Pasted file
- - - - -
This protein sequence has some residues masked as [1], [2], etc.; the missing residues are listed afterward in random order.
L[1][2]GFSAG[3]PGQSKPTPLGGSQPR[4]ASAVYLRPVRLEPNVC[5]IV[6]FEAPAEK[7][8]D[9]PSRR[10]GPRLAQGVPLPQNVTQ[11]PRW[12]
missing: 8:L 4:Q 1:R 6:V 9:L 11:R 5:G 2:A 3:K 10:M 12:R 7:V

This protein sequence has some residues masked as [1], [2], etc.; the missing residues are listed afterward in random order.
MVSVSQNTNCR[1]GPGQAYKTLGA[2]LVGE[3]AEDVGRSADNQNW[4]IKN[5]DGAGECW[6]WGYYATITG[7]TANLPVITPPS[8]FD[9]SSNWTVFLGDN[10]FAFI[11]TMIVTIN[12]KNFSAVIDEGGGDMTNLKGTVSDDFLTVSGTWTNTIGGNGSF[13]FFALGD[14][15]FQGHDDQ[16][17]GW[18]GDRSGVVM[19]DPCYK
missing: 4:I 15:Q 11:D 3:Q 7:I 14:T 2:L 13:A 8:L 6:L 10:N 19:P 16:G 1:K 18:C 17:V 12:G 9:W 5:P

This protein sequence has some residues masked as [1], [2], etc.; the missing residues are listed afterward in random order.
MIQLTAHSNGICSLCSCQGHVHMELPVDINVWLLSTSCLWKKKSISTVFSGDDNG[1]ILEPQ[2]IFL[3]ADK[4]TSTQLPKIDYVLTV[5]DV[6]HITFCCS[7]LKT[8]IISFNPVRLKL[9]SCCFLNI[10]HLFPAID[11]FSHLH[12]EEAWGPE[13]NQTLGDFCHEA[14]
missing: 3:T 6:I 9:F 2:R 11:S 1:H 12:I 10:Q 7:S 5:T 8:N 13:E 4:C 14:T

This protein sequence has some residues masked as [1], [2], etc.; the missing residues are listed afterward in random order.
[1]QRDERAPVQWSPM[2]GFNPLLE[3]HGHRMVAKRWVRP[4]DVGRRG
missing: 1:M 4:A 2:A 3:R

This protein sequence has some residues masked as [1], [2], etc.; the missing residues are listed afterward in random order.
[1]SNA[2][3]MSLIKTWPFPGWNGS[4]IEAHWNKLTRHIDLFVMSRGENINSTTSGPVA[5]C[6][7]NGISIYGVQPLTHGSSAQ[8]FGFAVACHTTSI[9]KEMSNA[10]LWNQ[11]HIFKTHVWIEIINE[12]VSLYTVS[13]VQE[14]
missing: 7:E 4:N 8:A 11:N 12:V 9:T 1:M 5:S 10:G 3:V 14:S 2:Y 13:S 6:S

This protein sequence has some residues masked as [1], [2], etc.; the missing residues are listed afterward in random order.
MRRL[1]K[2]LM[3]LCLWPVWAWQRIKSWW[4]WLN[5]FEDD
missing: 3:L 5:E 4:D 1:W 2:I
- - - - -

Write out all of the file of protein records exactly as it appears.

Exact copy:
This protein sequence has some residues masked as [1], [2], etc.; the missing residues are listed afterward in random order.
L[1][2]GFSAG[3]PGQSKPTPLGGSQPR[4]ASAVYLRPVRLEPNVC[5]IV[6]FEAPAEK[7][8]D[9]PSRR[10]GPRLAQGVPLPQNVTQ[11]PRW[12]
missing: 8:L 4:Q 1:R 6:V 9:L 11:R 5:G 2:A 3:K 10:M 12:R 7:V

This protein sequence has some residues masked as [1], [2], etc.; the missing residues are listed afterward in random order.
MVSVSQNTNCR[1]GPGQAYKTLGA[2]LVGE[3]AEDVGRSADNQNW[4]IKN[5]DGAGECW[6]WGYYATITG[7]TANLPVITPPS[8]FD[9]SSNWTVFLGDN[10]FAFI[11]TMIVTIN[12]KNFSAVIDEGGGDMTNLKGTVSDDFLTVSGTWTNTIGGNGSF[13]FFALGD[14][15]FQGHDDQ[16][17]GW[18]GDRSGVVM[19]DPCYK
missing: 4:I 15:Q 11:D 3:Q 7:I 14:T 2:L 13:A 8:L 6:L 10:N 19:P 16:G 1:K 18:C 17:V 12:G 9:W 5:P

This protein sequence has some residues masked as [1], [2], etc.; the missing residues are listed afterward in random order.
MIQLTAHSNGICSLCSCQGHVHMELPVDINVWLLSTSCLWKKKSISTVFSGDDNG[1]ILEPQ[2]IFL[3]ADK[4]TSTQLPKIDYVLTV[5]DV[6]HITFCCS[7]LKT[8]IISFNPVRLKL[9]SCCFLNI[10]HLFPAID[11]FSHLH[12]EEAWGPE[13]NQTLGDFCHEA[14]
missing: 3:T 6:I 9:F 2:R 11:S 1:H 12:I 10:Q 7:S 5:T 8:N 13:E 4:C 14:T

This protein sequence has some residues masked as [1], [2], etc.; the missing residues are listed afterward in random order.
[1]QRDERAPVQWSPM[2]GFNPLLE[3]HGHRMVAKRWVRP[4]DVGRRG
missing: 1:M 4:A 2:A 3:R

This protein sequence has some residues masked as [1], [2], etc.; the missing residues are listed afterward in random order.
[1]SNA[2][3]MSLIKTWPFPGWNGS[4]IEAHWNKLTRHIDLFVMSRGENINSTTSGPVA[5]C[6][7]NGISIYGVQPLTHGSSAQ[8]FGFAVACHTTSI[9]KEMSNA[10]LWNQ[11]HIFKTHVWIEIINE[12]VSLYTVS[13]VQE[14]
missing: 7:E 4:N 8:A 11:N 12:V 9:T 1:M 5:S 10:G 3:V 14:S 2:Y 13:S 6:S

This protein sequence has some residues masked as [1], [2], etc.; the missing residues are listed afterward in random order.
MRRL[1]K[2]LM[3]LCLWPVWAWQRIKSWW[4]WLN[5]FEDD
missing: 3:L 5:E 4:D 1:W 2:I